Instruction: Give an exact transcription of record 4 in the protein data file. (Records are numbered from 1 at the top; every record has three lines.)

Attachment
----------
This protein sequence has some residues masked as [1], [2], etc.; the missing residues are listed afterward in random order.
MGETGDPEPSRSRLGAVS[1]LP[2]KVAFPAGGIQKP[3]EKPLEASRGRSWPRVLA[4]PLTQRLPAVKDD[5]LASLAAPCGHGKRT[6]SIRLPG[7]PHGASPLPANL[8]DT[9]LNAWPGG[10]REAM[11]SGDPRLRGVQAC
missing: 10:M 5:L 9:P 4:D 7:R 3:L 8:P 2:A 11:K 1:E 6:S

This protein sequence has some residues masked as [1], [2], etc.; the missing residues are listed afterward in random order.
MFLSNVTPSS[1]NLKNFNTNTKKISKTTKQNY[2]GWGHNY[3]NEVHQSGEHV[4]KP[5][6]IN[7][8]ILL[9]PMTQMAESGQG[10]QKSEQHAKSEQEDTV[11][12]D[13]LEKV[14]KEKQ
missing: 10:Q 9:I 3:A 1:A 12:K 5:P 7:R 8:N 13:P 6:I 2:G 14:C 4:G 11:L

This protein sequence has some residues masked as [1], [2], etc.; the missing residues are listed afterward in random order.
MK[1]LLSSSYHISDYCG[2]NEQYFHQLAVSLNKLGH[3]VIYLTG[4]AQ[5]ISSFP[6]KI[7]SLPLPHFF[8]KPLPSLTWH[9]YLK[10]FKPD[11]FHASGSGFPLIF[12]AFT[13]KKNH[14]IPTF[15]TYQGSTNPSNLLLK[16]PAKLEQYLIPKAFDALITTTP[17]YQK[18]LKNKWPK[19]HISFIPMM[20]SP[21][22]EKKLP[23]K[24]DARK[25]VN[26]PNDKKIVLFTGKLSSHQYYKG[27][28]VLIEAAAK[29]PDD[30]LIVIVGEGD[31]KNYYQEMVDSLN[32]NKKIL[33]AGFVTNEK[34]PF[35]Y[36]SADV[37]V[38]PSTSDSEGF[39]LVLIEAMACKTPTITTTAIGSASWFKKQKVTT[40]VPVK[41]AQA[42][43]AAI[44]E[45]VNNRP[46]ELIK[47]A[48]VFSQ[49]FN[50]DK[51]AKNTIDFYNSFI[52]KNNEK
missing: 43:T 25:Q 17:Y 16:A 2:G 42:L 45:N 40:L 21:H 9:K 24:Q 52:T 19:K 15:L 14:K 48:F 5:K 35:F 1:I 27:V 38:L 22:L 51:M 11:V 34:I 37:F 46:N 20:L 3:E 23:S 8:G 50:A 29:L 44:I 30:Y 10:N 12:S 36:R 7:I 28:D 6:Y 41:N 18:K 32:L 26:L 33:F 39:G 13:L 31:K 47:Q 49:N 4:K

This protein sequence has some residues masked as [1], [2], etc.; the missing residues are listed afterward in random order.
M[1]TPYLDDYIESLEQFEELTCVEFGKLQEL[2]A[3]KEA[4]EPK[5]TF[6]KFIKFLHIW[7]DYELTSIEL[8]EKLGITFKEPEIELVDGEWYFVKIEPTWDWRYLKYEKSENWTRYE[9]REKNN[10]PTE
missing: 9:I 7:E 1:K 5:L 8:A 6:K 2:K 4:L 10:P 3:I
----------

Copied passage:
This protein sequence has some residues masked as [1], [2], etc.; the missing residues are listed afterward in random order.
M[1]TPYLDDYIESLEQFEELTCVEFGKLQEL[2]A[3]KEA[4]EPK[5]TF[6]KFIKFLHIW[7]DYELTSIEL[8]EKLGITFKEPEIELVDGEWYFVKIEPTWDWRYLKYEKSENWTRYE[9]REKNN[10]PTE
missing: 9:I 7:E 1:K 5:L 8:A 6:K 2:K 4:L 10:P 3:I